Nigeria is the third largest producer of ginger in the world.
The Nigerian ginger is well known and in high demand in the international market because of its aroma and purgency.
Kaduna State stands as the highest producer of the crop while states like Gombe, Bauchi, Benue, Nassarawa among others are major producers of the crop.
In the market, ginger is available in various forms; fresh ginger rhizome, powder ginger and dry ginger rhizome.
GINGER PLANTING SEASON.
The Ginger planting season starts from March / April.
For best yield per hectare under best practises the following should be noted and adhered to;
- Ginger does best in mulched fertile soil. Loam is the most preferred soil type.
- Each sett should be in a hole about 8cm deep with the bud of each sett pointing upwards in the soil.
- Best rhizomes with buds should be selected.
- Minimum annual rainfall of about 1500mm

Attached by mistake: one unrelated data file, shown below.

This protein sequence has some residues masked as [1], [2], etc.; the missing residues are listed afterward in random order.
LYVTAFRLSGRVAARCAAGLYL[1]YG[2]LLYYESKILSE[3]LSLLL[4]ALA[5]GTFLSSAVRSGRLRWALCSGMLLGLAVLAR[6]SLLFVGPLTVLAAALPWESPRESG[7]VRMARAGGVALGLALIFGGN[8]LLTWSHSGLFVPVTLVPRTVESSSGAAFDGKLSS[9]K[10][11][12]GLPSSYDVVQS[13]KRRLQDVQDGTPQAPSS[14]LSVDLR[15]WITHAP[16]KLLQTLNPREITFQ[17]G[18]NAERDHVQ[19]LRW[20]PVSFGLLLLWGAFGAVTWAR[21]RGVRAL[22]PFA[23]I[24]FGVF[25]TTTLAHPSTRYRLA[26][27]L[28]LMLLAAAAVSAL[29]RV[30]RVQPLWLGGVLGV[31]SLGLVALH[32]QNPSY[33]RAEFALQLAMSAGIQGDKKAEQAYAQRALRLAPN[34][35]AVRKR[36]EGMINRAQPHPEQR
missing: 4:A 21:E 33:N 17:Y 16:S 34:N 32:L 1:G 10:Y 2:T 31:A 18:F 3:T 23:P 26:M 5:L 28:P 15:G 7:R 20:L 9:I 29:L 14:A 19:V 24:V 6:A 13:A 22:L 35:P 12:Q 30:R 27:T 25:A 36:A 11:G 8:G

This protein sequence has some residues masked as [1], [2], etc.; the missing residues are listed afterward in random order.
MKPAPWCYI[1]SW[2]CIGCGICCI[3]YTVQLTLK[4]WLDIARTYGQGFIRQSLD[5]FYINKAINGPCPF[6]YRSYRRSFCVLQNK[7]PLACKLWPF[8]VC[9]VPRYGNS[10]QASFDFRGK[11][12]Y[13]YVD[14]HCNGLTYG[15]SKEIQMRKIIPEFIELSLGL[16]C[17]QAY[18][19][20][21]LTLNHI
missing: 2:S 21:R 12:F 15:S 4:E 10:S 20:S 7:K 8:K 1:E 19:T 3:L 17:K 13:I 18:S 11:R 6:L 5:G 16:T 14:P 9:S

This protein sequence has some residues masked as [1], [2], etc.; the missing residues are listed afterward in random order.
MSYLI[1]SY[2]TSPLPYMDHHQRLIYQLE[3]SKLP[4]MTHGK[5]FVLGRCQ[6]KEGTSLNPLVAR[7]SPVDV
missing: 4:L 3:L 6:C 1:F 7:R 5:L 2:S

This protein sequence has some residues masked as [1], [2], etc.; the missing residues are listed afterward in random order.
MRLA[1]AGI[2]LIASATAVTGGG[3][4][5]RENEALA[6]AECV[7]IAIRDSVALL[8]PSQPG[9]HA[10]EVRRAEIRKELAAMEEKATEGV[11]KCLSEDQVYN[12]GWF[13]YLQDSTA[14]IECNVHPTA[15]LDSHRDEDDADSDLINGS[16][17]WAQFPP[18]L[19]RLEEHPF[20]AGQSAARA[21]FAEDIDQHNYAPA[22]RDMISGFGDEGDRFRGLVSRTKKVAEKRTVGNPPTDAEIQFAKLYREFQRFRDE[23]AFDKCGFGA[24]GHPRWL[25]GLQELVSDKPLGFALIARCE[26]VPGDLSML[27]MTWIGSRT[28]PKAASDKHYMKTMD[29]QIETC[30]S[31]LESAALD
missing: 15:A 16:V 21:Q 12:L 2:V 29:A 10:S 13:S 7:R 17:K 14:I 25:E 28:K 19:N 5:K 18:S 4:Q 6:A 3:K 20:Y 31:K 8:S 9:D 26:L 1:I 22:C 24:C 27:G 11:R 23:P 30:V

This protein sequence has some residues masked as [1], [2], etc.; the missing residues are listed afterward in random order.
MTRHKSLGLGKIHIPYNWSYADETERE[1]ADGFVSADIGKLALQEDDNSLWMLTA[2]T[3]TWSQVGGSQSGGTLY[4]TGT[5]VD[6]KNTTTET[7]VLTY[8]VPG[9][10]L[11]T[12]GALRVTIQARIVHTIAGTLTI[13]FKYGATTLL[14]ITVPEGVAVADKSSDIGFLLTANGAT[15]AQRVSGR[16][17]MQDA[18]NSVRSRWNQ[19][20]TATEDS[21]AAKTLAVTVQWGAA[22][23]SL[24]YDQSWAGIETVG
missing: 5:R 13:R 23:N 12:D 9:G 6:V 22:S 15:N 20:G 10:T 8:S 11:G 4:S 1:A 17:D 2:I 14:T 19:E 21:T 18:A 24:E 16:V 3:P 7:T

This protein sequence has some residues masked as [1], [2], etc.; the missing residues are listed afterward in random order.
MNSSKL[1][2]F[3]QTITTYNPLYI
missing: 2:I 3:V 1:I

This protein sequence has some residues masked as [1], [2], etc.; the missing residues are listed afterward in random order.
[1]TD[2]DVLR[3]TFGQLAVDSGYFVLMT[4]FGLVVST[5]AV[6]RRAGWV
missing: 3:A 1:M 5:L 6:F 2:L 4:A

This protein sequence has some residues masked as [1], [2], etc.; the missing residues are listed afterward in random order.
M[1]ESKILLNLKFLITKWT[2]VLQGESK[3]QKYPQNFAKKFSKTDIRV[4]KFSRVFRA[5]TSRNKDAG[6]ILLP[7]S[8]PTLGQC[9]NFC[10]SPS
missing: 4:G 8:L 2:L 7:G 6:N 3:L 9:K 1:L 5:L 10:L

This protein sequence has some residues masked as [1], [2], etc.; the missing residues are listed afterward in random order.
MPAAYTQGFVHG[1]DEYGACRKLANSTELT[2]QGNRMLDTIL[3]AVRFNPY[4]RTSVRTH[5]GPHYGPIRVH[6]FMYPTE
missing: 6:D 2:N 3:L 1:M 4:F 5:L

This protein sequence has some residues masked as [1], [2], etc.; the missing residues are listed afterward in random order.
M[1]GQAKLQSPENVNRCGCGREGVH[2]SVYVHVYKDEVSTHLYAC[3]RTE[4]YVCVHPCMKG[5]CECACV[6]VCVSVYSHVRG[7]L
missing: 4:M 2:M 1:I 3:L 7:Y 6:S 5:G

- The sett should be spaced 30x30cm apart.
- The sett should be spaced 30cm x 30cm apart.
- Compost manure is preferable.
- The preferred fertilizer in Nigeria for ginger growing is the N.P.K 15:15:15
- Weed control using herbicides is important for improved yield.
- Mites, shoot bores and leaf rollers are some major pests that usually attack ginger plants.
In Nigeria, harvesting begins in October / November.
On the average, ginger takes about nine months from the time of planting to mature.
The rhizome can be harvested at different times depending on its purpose. If fresh ginger is required, it is harvested about six month after planting.
If a matured ginger rhizome is required, it is harvested nine months after planting.
Sometimes the rhizomes are left in the ground for nearly two years for propagation to continue. Ginger rhizome can be harvested manually by hand or with machines such as the mechanical digger.
13 to 15 tonnes per hectare under best practises.
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